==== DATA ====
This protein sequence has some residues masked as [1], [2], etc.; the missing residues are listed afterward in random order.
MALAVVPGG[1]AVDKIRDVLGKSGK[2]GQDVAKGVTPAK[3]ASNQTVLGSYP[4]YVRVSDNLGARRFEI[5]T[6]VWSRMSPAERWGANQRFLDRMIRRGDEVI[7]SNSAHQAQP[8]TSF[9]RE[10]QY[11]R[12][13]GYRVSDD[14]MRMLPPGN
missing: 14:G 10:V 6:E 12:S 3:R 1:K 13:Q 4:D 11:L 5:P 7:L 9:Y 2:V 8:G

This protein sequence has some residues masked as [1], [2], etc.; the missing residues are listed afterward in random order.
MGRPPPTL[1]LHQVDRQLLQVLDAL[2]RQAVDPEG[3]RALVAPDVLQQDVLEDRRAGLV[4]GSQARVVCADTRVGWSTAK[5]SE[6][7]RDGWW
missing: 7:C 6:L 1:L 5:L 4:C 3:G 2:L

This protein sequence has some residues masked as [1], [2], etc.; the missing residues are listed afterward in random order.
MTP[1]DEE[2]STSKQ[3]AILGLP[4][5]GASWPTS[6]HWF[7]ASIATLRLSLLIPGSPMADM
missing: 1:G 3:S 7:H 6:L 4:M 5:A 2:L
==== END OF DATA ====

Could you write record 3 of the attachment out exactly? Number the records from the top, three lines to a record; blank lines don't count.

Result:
This protein sequence has some residues masked as [1], [2], etc.; the missing residues are listed afterward in random order.
MTP[1]DEE[2]STSKQ[3]AILGLP[4][5]GASWPTS[6]HWF[7]ASIATLRLSLLIPGSPMADM
missing: 1:G 3:S 7:H 6:L 4:M 5:A 2:L